The world may think you are only one person--But to one person, you may be their world.
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CNA Stress / Burnout
Do you happen to be a certified nursing assistant who may have recently been having a tough time coping with work-related stress? Healthcare careers may be stress filled occasionally. However, there are actually several valuable recommendations that can enables you to better cope. Read on to discover what you can do to deal with this stress and exactly what can make you look ahead to the following day at work!
Consider the environment in which you work. If it is like most other certified nursing assistants (CNA) it is most likely somewhere in a residential care or long term care facility. Some other aides might work in hospitals as well. Understanding this allows us to see that you work in some of the most stressful environments that are offered in healthcare.
Its called the most wonderful time of the year, but to some certified nursing assistants working the holidays can make it the most stressful time of the year. The stress of the holidays can occur as a result of too many demands of you.
Over the last two decades, we have seen an increase in the number of cases of Post-Traumatic Stress Disorder (PTSD). Mainly, we see this particular disorder in Veterans of military service, but also in residents who have undergone severely stressful situations in their lives as well.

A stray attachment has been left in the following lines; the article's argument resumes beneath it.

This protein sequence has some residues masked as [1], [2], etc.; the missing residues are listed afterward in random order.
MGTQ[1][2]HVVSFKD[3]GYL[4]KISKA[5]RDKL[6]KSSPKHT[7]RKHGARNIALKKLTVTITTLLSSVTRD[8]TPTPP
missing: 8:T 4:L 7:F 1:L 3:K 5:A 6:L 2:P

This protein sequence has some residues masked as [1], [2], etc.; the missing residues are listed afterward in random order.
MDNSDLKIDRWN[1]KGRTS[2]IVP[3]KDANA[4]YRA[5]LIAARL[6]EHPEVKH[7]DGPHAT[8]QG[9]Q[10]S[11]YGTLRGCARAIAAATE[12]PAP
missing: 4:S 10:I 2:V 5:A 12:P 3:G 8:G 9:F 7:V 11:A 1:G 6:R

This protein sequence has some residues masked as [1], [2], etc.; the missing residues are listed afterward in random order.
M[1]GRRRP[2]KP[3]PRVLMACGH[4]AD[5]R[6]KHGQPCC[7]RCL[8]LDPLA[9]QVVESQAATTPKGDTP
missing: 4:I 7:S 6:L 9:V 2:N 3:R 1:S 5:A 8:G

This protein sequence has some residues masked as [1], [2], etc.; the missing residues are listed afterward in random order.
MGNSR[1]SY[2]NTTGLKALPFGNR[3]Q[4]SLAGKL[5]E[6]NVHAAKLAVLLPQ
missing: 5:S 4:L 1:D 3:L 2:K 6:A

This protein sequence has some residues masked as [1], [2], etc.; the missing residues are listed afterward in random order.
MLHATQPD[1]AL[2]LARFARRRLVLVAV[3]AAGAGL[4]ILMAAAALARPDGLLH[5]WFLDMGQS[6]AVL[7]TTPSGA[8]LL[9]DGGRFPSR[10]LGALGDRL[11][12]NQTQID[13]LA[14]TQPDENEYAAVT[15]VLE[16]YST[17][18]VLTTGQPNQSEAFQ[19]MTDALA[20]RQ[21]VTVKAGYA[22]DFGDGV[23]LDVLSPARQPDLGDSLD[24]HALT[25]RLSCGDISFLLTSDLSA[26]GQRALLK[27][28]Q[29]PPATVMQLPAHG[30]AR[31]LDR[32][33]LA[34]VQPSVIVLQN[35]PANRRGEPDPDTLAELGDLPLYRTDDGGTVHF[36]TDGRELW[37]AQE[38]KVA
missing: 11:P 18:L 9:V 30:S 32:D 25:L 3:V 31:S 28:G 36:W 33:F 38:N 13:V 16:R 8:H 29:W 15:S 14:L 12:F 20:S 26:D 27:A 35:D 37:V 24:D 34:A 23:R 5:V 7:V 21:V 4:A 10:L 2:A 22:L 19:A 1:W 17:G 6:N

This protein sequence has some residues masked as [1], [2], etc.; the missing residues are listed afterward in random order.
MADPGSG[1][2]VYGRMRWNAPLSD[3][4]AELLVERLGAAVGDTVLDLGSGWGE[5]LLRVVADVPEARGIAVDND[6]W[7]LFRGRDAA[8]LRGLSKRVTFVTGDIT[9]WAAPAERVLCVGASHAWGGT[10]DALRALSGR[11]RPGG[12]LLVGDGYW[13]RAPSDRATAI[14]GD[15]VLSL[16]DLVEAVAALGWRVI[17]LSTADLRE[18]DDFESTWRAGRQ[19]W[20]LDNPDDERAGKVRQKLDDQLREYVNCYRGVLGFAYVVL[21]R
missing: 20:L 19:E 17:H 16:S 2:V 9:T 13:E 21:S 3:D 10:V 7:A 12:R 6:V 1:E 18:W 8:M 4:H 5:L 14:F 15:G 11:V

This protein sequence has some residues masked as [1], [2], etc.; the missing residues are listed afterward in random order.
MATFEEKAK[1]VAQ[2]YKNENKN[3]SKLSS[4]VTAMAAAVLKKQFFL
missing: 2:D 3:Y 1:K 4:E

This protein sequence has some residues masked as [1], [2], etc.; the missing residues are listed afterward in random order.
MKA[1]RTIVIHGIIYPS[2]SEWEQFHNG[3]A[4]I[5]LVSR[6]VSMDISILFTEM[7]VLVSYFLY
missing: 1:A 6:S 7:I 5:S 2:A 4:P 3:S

With a shortage of Certified Nursing Assistant and an tremendous need within the health care system, the amount of CNAs working long shifts has become a regular part of the job.
It is no secret that the nursing aide job is difficult. It is emotionally and physically draining, and often coupled with long hours and low pay. For the past two years, I have worked with nursing aides in long-term health care settings. During this time, I heard about the biggest stressors in their work and home lives and learned why they chose to continue doing a job that has led so many to be injured or burnt out.
If you are one of the over 43 million people in the U.S. providing unpaid care to a family member, chances are you have found yourself struggling at one point or another with feelings of anxiety, depression, and loneliness. While providing physical, financial, and emotional support to a loved one is fulfilling, it can also be a heavy burden to bear.